Purpose: Physiologic and non-physiologic tumor motion complicates the use of tight margins in three-dimensional (3D) conformal radiotherapy. Setup reproducibility is an important non-physiologic cause of tumor motion. The objective of this study is to evaluate and compare patient setup reproducibility using the reusable T-bar and the disposable expanded foam immobilization device (EFID) in radiation therapy for lung cancer. Methods and Materials: Two hundred forty-four portal films were taken from 16 prospectively accrued patients treated for lung cancer. Patients were treated with either a pair of anterior and posterior parallel opposing fields (POF), or a combination of POF and a three-field isocentric technique. Each patient was treated in a supine position using either the T-bar setup or EFID. Six patients were treated in both devices over their treatment courses. Field placement analysis was used to evaluate 3D setup reproducibility, by comparing positions of bony landmarks relative to the radiation field edges in digitized simulator and portal images. Anterior-posterior, lateral, and longitudinal displacements, as well as field rotations along coronal and sagittal planes were measured. Statistical analyses of variance were applied to the deviations among portal films of all patients and the subgroup treated with both immobilization methods. Results: For the T-bar immobilization device, standard deviations of the setup reproducibility were 5.1, 3.7, and 5.1 mm in the anterior-posterior, lateral, and longitudinal dimensions, respectively. Rotations in the coronal plane and the sagittal plane were 0.9 deg. and 1.0 deg. , respectively. For the EFID, corresponding standard deviations of set up reproducibility were 3.6 mm, 5.3 mm, 5.4 mm, 0.7 deg. and 1.4 deg. , respectively. There was no statistically significant difference (p = 0.22) in the 3D setup reproducibility between T-bar and EFID. Subgroup analysis for the patients who were treated with both

  10. Implantation of a cardiac resynchronization therapy-defibrillator device in a patient with persistent left superior vena cava.

    Science.gov (United States)

    Atar, İlyas; Karaçağlar, Emir; Özçalık, Emre; Özin, Bülent; Müderrisoğlu, Haldun

    2015-06-01

    Presence of a persistent left superior vena cava (PLSVC) is generally clinically asymptomatic and discovered incidentally during central venous catheterization. However, PLSVC may cause technical difficulties during cardiac device implantation. An 82-year-old man with heart failure symptoms and an ejection fraction (EF) of 20% was scheduled for resynchronization therapy-defibrillator device (CRT-D) implantation. A PLSVC draining via a dilated coronary sinus into an enlarged right atrium was diagnosed. First, an active-fixation right ventricular lead was inserted into the right atrium through the PLSVC. The stylet was preshaped to facilitate its passage to the right ventricular apex. An atrial lead was positioned on the right atrium free wall, and an over-the-wire coronary sinus lead deployed to a stable position. CRT-D implantation procedure was successfully completed.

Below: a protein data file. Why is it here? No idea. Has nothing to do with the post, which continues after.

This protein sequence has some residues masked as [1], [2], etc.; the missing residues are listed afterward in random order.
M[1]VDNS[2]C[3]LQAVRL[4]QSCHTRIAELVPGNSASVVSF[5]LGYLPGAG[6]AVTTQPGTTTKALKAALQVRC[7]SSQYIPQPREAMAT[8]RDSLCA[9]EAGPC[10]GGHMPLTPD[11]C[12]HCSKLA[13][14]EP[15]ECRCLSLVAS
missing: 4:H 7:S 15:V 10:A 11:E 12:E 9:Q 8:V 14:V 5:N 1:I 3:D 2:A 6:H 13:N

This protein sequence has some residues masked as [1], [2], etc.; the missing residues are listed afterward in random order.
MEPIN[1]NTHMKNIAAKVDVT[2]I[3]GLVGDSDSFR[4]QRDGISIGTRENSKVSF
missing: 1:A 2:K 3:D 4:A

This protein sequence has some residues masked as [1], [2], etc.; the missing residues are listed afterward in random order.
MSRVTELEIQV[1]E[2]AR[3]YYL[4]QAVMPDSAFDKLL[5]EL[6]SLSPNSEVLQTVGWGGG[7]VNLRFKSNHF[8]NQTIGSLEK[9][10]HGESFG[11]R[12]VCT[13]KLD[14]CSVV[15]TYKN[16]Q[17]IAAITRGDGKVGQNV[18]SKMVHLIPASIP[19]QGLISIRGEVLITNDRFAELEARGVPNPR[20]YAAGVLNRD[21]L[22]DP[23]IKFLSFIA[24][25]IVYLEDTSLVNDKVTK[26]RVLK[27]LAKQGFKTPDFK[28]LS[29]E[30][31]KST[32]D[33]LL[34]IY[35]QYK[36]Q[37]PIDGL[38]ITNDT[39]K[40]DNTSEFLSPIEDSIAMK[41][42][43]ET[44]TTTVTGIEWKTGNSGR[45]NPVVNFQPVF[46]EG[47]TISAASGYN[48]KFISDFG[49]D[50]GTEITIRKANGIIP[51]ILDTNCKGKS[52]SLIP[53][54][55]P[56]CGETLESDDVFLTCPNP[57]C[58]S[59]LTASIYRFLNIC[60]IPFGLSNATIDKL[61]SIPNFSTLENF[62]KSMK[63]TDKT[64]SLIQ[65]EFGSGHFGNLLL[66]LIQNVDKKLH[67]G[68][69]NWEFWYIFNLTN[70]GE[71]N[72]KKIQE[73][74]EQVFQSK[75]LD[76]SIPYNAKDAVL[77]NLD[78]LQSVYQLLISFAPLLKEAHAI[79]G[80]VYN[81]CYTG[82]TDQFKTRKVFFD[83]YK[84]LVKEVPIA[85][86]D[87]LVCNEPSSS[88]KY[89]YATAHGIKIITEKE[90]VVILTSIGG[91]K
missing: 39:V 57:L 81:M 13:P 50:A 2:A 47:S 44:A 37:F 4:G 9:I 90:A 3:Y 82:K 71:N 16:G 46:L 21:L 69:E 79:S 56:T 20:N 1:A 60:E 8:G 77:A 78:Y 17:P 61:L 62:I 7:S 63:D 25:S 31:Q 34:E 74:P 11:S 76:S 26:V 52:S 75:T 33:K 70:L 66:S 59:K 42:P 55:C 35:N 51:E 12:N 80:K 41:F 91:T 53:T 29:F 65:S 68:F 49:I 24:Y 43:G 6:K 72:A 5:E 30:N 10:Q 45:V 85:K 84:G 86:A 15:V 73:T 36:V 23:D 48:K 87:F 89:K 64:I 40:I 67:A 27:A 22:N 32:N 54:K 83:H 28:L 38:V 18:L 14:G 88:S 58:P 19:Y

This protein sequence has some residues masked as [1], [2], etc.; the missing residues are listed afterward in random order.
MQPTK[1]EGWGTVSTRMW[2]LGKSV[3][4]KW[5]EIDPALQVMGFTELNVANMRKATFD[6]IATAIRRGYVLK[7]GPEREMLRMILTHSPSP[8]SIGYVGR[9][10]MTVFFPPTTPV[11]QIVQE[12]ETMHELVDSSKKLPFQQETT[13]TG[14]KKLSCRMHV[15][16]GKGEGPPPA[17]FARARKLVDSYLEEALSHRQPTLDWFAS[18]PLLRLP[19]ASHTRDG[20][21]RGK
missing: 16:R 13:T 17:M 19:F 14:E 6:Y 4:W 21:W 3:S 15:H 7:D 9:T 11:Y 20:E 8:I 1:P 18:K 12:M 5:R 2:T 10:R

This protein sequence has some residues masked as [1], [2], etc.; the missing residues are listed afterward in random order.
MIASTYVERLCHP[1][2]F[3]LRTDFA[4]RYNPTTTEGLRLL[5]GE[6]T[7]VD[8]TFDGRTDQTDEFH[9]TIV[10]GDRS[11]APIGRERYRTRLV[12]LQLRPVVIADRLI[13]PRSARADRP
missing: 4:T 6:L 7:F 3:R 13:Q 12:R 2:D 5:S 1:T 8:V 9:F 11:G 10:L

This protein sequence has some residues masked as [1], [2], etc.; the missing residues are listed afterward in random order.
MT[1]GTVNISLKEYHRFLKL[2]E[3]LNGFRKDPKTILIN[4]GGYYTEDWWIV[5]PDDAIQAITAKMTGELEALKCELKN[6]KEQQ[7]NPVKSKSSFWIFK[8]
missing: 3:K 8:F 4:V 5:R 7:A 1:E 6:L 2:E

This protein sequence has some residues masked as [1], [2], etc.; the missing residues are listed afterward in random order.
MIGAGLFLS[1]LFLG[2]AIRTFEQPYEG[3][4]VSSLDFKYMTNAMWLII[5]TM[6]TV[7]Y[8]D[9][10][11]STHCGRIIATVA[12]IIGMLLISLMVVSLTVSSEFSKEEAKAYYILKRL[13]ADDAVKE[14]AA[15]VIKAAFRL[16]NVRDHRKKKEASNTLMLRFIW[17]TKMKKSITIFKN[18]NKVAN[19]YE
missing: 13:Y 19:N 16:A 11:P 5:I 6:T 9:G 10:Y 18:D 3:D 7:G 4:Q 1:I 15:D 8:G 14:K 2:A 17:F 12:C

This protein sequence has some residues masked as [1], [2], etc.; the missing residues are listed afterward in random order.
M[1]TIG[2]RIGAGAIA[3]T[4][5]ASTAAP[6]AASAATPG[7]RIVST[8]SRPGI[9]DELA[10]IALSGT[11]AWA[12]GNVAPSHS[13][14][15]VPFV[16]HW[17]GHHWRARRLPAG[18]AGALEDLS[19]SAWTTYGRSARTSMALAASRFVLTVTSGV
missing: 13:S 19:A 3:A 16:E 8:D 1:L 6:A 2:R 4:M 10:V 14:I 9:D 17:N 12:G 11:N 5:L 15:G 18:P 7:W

11. Destination Memory in Mild Alzheimer’s Disease

    OpenAIRE

    El Haj, Mohamad; Postal, Virginie; Le Gall, Didier; Allain, Philippe

    2013-01-01

    In order to assess their destination memory, sixteen patients with probable mild Alzheimer Disease (AD), sixteen older adults and 16 young adults were asked to tell facts to pictures. On a subsequent task, they were asked to remember whether they had previously told that fact to that face or not. AD patients showed poorer destination recall than the older adults, and the older adults showed poorer destination recall than the young adults. Our results suggest that destination memory is highly ...

  12. The influence of social media in destination choice

    OpenAIRE

    Tham, Min-En Aaron

    2017-01-01

    The aim of this research is to investigate the influence of social media in destination choice. The evolution of social media within tourism has provided further impetus towards destination information search and image formation. To this end, existing studies have presented the influence of social media at destination micro-levels, such as accommodation and restaurants. At a macro-level, some studies have investigated the influence of social media on a destination. However, current scope is l...

  13. Comparison of horizontal and vertical noise power spectrum in measurements by using various electronic portal imaging devices in radiation therapy

    Energy Technology Data Exchange (ETDEWEB)

    Kim, Ki Won [Dept. of Radiology, Kyung Hee University Hospital at Gang-dong, Seoul (Korea, Republic of); Choi, Kwan Woo [Dept. of Radiology, Asan Medical Center, Seoul (Korea, Republic of); Jeong, Hoi Woun [Dept. of Radiological Technology, Baekseok Culture University, Cheonan (Korea, Republic of); Jang, Seo Goo [Dept. of Medical Science, Soonchunhyang University, Asan (Korea, Republic of); Kwon, Kyung Tae [Dept. of Radiological Technology, Dongnam Health University, Suwon (Korea, Republic of); Son, Soon Yong [Dept. of Radiological Technology, Wonkwang Health Science University, Iksan (Korea, Republic of); Son, Jin Hyun; Min, Jung Whan [Dept. of Radiological Technology, Shingu University, Sungnam (Korea, Republic of)